Assistant Professor, UC Berkeley
Chemical Engineering and EECS
Contact info: aditik1 dot berkeley dot edu
I am interested in developing methods in machine learning that are driven by the distinct challenges and opportunities in the natural sciences, with particular interest in physics-inspired machine learning methods. Some areas of exploration include approaches to incorporate physical inductive biases into ML models to improve generalization for scientific problems, the advantages that ML can bring to classical physics-based numerical solvers (such as through end-to-end differentiable frameworks and implicit layers), and better learning strategies for distribution shifts in the physical sciences. These methods are informed by and grounded in applications in physics, fluid mechanics, molecular dynamics, materials design, climate science, and other related areas. This work also includes interfacing with other fields including numerical methods, dynamical systems theory, quantum mechanical simulations, computational geometry, and optimization. Our “Physics4ML” workshop at ICLR 2023 encompasses many of the research topics of interest.
Some examples of recent work include:
Developing a differentiable PDE-constrained neural network layer to exactly enforce the relevant physics for a given problem, which can be trained end-to-end via implicit differentiation (International Conference on Learning Representations (ICLR); 2023),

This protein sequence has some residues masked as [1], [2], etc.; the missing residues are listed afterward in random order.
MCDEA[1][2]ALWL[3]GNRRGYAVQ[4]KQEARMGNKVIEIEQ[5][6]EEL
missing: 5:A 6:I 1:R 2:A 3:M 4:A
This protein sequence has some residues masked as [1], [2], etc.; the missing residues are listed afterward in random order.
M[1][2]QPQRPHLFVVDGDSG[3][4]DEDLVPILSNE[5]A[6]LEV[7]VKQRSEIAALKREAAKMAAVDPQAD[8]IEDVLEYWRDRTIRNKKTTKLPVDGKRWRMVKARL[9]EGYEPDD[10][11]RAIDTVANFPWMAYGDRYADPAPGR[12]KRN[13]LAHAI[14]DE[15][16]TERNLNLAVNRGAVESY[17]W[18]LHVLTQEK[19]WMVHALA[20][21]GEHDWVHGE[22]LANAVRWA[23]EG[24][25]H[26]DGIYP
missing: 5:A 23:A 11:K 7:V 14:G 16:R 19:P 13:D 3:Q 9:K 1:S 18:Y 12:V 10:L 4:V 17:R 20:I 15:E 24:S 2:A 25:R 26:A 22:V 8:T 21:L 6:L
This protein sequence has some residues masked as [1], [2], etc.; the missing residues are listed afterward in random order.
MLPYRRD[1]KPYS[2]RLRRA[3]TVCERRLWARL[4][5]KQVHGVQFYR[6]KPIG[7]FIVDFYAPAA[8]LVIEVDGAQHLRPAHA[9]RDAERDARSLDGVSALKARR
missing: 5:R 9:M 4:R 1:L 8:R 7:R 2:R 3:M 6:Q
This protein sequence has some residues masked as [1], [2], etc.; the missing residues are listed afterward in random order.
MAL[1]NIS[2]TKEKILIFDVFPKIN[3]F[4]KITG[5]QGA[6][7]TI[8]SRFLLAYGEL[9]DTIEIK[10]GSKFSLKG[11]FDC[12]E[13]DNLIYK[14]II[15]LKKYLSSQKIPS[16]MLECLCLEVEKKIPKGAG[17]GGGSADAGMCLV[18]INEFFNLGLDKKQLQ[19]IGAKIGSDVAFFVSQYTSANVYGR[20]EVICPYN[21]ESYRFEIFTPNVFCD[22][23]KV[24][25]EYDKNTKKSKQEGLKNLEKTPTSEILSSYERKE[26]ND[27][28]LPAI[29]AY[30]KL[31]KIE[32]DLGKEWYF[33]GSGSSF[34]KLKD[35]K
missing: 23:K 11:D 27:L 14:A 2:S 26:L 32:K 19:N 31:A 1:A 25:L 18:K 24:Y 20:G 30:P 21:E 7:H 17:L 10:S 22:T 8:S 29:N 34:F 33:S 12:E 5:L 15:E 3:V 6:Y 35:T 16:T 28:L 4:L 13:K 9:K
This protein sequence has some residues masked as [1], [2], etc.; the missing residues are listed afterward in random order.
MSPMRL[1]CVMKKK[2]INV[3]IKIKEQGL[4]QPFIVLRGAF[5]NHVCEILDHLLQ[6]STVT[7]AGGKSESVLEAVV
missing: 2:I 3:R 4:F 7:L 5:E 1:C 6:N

Integrating numerical methods validation approaches for neural networks to model continuous dynamical systems (arXiv:2202.08494; 2022),
Characterizing the challenges associated with incorporating fundamental physical laws into the machine learning process (i.e., ‘‘physics-informed neural networks’’), and devising strategies to overcome their failure modes by changing the learning paradigm (Neural Information Processing Systems (NeurIPS); 2021),
Representation learning through mapping data into topological descriptors (invariant to homeomorphic transformations of the domain), for better accuracy and interpretability in renewable energy applications (structure-property relationships in nanoporous materials, proteins),
A full list of publications is available on Google scholar.
I am very fortunate to advise the following PhD students:
Dami Fasina (visiting Applied Math PhD student, Yale University)
Nick Swenson (UC Berkeley EECS MEng student) → Software engineer at Google
Joining the group:
- Incoming/current UC Berkeley PhD students and prospective postdoctoral researchers: please email me directly with your research interests and CV.
- Prospective PhD students: Please apply directly to a UC Berkeley PhD program. If you apply to Chemical Engineering or EECS, you can mention my name as a faculty of interest in your application. For EECS applicants, please choose CS: AI-SCIENCE as your primary area.